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RealEyesRealizeRealLies's avatar

As the body weakens, does the spirit strengthen?

Asked by RealEyesRealizeRealLies (28342 points ) December 18th, 2013

I don’t need, or want, any metaphysics associated with this thread.

I define “spirit” as synonymous with “thought”.

So, as we age, and our physical bodies weaken, do our thoughts… our spirit… our essence as a personage… strengthen?

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13 Answers

ragingloli's avatar

No. The brain is part of the body, and deteriorates with it. There is a reason why dementia is especially prevalent among old people.

RealEyesRealizeRealLies's avatar

All old people? Most? How old?

ragingloli's avatar

over a third of people over 85.

anniereborn's avatar

If spirit is synonymous with thought, then yes, most likely that goes when the body does.

Personally I don’t believe “essence of a personage” need be tied to the biological workings of the brain.

My mother with Alzheimer’s has kept her “essence” all along. Her sense of humor, her affection and her love for music are still shining bright.

Smitha's avatar

For aged people only their body grows old their mind and spirit never gets old. It’s all in the attitude towards others, self, and life, in general that keeps up the spirits. Most of them make different choices in different phases of their lives. Some may be way too serious, and with time they gradually lose their ability to be carefree because they get too much focused on their family and other serious things. There are some who find happiness and value in having fun, enjoying life and just being a free spirit in general. This way of thinking helps the aged to maintain a young spirit.

longgone's avatar

Do you have any reason to believe it does? Why should our way of thinking change just because it gets harder to climb stairs? Or maybe you mean a different kind of weakening, such as a disability? I could understand how chronic pain, for example, could influence your “spirit”...

elbanditoroso's avatar

I think that’s a feel-good sort of statement that has no basis in fact. How would you measure “spirit” in the first place, to know if it were increasing?

thorninmud's avatar

“Spirit” is pretty hard to quantify. In terms of cognitive ability (which seems to be what you’re referring to when you say “thought), age takes it’s toll. But then you speak of our “essence as a personage”, and I don’t see that as being a matter of cognitive ability, really.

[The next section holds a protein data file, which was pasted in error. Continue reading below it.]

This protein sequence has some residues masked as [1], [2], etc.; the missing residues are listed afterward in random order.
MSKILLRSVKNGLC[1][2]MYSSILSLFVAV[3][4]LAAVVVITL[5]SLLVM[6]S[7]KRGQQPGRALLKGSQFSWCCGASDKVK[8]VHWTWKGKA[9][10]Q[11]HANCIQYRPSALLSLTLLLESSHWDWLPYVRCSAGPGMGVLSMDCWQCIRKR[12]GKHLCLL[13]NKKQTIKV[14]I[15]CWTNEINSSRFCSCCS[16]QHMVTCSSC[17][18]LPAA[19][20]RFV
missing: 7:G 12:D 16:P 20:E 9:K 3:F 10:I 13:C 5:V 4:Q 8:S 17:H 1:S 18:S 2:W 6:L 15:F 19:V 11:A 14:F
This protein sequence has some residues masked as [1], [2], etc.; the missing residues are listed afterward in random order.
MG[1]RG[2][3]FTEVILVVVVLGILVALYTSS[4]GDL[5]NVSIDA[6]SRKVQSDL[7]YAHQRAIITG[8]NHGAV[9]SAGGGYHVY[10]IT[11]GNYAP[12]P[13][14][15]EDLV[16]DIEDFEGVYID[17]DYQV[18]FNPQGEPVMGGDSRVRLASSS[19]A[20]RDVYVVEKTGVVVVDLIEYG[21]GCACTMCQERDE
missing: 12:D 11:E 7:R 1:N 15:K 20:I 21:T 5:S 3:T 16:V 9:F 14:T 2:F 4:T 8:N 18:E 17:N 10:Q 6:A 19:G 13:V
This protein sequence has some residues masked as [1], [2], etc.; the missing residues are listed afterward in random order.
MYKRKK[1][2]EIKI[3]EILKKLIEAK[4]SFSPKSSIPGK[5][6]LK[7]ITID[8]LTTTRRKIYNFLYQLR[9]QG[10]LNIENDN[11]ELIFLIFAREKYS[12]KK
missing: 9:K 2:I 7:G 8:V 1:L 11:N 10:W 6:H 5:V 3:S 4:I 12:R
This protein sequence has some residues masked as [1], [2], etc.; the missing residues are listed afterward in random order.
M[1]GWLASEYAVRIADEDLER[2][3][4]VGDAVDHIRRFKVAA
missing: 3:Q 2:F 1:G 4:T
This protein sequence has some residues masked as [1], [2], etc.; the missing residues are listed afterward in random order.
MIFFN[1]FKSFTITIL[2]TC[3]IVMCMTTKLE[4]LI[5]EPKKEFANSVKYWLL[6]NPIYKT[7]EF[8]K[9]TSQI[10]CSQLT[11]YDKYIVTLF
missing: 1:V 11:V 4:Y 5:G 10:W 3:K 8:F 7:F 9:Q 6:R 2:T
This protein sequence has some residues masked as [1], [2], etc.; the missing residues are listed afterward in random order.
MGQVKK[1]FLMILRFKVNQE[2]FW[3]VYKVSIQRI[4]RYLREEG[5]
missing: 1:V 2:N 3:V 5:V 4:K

I see some people get more and more set in their ways as they get older. Their worldviews become fixed, they live more in their memories and become less open to novelty, and take refuge in their habits. You could say that their person-hood has become stronger, in that it’s more resistant to change or growth; they become “a character” who stands out all the more for having stopped moving along with the world.

For others, the reverse seems to happen. The hubris and idealism of youth yields to the softer embrace of ambiguity and practicality. Connection, both to family and friends and to the world at large, supersedes former concerns about getting ahead and standing out. Positions mellow as experience reveals the complexities of reality. Someone like this remains engaged with the world because they don’t differentiate themselves from it. It may seem like they’re less uniquely their own person because they’ve remained flexible and flow with the current.

A good question, then, might be are we closer to our “essence” when we differentiate, or when we connect?

ibstubro's avatar

There’s no blanket statement.
If the spirits weakens, does the body strengthen?

janbb's avatar

I agree. I’ve seen some people get more rigid as they age and some more open and less judgmental. Some gain wisdom, some become even more self-centered. I don’t think there is any generalization that can be made.

LuckyGuy's avatar

There are an awful lot of grumpy old men – and women – out there.
They don’t get that way by having supple minds and thoughts.

jazmina88's avatar

with fibro and degenerative disk disease, it’s hard to get by. It’s my Spirit that keeps me fired up… brain and body are tired. but there is a fire in my soul.

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